On the flip side, Sujan Patel, cofounder of growth marketing agency Web Profits, wrote on Inc. that "one thing that makes you entirely unpromotable is only being willing to do the exact tasks that are specified in your job description."
As for Wilk, she's impressed by leadership in any form. "There's all different types of leaders in an organization," she said, "from the most entry-level role up to and including your CEO."
All eyes are on the direction of the US-and-China trade and potential tariffs on Apple, a crucial tech player in trade between the world's two largest economies. But RBC says the new tariffs won't alter the fundamentals of the tech titan — even in the worst-case scenario.
In a Monday interview with The Wall Street Journal, President Donald Trump hinted at the possibility of a 10% tariff on consumer goods such as iPhones and laptops should China and the US not reach a trade agreement at the G20 summit later this week. So far, Trump has imposed tariffs on $250 billion of Chinese imports, but has exempted iPhones and laptops.
But conflicting signals came from White House economic adviser Larry Kudlow. Speaking on Wednesday, Kudlow said a trade deal was still a "good possibility" and that the White House was having "a lot of communication with the Chinese government at all levels" ahead of Sunday's highly anticipated meeting between Trump and Chinese President Xi Jinping.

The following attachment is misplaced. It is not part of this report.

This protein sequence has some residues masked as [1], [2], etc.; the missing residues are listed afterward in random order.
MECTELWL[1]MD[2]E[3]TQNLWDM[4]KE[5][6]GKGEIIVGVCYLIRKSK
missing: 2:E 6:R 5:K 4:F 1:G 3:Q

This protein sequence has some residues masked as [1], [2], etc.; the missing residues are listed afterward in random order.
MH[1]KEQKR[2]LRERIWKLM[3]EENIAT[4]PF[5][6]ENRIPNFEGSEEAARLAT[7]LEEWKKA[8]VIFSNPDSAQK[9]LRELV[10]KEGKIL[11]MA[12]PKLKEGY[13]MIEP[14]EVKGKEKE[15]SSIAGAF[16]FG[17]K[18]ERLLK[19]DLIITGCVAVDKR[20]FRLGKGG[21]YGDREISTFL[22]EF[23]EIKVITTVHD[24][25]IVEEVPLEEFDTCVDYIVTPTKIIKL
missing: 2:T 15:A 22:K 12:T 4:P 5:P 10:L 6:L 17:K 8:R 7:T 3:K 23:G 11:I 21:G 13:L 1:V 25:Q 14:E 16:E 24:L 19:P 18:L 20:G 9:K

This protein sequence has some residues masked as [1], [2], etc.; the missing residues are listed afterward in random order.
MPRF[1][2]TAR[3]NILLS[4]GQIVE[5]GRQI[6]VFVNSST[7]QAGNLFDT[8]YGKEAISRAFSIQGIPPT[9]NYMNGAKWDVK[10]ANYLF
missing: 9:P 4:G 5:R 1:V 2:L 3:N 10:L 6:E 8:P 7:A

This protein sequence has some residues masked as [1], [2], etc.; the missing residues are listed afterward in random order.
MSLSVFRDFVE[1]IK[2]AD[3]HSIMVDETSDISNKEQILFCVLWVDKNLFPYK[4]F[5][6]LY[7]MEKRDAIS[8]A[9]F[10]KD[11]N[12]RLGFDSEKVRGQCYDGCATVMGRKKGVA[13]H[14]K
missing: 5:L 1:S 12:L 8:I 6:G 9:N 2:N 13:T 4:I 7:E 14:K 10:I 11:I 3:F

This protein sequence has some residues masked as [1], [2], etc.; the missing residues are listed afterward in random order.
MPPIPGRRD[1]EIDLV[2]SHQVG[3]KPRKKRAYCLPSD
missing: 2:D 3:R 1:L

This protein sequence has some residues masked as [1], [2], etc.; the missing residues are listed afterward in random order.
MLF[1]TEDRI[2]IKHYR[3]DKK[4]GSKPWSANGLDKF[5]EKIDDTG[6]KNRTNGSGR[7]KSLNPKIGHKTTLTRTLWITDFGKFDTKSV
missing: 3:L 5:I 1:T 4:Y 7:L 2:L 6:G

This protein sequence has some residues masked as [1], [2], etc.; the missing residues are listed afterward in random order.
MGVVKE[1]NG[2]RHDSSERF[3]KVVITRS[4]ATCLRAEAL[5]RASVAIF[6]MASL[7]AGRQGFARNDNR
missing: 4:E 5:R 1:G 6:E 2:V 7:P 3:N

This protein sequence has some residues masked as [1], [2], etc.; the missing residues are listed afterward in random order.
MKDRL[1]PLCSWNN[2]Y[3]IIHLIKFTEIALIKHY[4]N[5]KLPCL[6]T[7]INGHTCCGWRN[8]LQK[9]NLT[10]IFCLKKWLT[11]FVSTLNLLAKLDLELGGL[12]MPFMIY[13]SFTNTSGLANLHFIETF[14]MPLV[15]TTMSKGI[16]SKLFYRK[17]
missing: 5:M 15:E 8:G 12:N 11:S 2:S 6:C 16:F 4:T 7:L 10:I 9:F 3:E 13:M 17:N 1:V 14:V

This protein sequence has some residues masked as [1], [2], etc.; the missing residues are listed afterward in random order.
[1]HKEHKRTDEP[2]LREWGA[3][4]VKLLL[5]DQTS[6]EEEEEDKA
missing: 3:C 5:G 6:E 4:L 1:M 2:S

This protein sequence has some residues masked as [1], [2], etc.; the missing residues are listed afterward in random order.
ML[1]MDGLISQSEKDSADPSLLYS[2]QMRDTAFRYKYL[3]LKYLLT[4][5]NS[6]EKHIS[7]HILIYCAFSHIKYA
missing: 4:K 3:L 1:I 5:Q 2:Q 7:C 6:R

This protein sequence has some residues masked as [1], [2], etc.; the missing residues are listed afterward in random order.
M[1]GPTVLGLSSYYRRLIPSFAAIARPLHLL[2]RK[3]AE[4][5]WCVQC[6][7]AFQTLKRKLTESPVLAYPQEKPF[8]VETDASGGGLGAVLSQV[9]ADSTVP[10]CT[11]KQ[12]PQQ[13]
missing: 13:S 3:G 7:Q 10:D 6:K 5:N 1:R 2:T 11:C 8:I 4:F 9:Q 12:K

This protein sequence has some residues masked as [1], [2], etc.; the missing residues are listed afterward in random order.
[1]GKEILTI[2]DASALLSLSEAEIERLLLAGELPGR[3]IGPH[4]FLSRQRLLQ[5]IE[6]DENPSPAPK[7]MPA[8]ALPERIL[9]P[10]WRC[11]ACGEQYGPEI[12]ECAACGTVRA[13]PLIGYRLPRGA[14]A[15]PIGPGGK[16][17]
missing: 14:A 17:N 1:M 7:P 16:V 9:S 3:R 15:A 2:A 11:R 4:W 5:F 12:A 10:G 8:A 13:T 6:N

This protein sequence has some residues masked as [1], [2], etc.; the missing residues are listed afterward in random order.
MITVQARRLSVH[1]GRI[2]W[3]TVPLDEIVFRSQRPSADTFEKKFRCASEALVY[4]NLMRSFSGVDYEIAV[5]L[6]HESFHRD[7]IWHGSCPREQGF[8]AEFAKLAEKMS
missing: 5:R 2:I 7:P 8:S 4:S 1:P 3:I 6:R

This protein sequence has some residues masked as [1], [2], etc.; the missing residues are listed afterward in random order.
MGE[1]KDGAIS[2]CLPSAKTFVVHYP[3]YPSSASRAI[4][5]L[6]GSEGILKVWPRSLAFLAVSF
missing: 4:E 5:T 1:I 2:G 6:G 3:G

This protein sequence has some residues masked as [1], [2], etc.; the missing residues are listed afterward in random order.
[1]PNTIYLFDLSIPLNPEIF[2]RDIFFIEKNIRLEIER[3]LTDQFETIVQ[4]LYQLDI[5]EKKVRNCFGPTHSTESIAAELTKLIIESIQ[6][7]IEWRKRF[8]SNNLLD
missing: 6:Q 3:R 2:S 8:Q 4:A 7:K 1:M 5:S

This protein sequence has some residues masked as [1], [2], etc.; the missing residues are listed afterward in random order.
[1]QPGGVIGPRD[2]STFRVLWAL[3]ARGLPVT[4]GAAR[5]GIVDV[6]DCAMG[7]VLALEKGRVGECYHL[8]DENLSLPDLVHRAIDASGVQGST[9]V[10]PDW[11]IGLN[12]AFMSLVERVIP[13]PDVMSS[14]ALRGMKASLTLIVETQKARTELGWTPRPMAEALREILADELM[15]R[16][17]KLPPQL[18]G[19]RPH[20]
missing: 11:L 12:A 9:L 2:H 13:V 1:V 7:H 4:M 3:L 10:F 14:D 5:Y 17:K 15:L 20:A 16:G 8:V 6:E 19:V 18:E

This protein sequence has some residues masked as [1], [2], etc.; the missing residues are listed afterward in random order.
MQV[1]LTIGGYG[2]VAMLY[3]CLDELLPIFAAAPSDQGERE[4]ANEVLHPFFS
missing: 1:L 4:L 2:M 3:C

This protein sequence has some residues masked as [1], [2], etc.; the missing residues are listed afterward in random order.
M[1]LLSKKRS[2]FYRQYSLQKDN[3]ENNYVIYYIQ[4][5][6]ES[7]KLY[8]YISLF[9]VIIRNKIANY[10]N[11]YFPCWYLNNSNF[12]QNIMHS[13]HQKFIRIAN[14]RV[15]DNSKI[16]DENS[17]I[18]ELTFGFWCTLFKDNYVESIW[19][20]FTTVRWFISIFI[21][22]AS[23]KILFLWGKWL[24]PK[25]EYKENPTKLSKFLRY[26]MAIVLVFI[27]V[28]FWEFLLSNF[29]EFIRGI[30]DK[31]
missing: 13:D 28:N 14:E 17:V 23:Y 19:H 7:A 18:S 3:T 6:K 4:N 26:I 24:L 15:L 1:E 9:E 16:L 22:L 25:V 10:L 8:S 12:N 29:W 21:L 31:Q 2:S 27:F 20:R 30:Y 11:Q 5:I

"With Trump’s remarks clashing head-on with Kudlow’s positive comments, the US administration is clearly adopting a classical good cop, bad cop strategy leading up to trade talks," said Lukman Otunuga, a research analyst at the trading broker FXTM.
According to RBC, Trump imposing tariffs on the iPhone won't be too harmful to Apple.
By the firm's calculation, in the worst-case scenario, Trump will apply a 10% tariff on all Apple products sold in the US and Apple will completely absorb the costs. That would cause a $1 headwind for next year's earnings per share. In a more severe scenario of a 25% tariff being completely absorbed by Apple, the bottom line would reduce $2.5 a share.
But things probably won't be that bad, RBC says. The firm says the two sides could find a middle ground on trade and secure a breakthrough deal, leading to no new tariffs. There's also the possibility that Trump only imposes a 10% tariff on the bill of materials built in China, exempting processors and other components built outside of China but assembled in China. Moreover, Apple doesn't have to absorb the entire tariffs and has the ability to pass some of the effects on to their suppliers.
"While this adds another layer of uncertainty to the AAPL story, we don't think it alters fundamentals (yet) in any manner," RBC analyst Amit Daryanani said in a note sent out to clients on Tuesday.
"We maintain our Outperform rating, as we think that in an increasingly 'risk-off' environment, AAPL with its strong balance- sheet, aggressive buyback, and ability to drive GM’s higher remains a core large-cap tech holding."
Daryanani has a price target of $235 — 35% above where Apple shares were settled on Tuesday.
Apple was up 1% this year.
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President Trump compared the Russian investigation to the McCarthy hearings on Wednesday morning.
Just before 9 a.m., the president tweeted that "at least 3 major players are intimating that the Angry Mueller Gang of Dems is viciously telling witnesses to lie about facts & they will get relief. This is our Joseph McCarthy Era!"
The president could be referencing the recent news involving Paul Manafort, his former campaign chairman, who struck a plea deal to cooperate with the special counsel Robert Mueller's investigation into Russian election interference in exchange for a shorter prison sentence.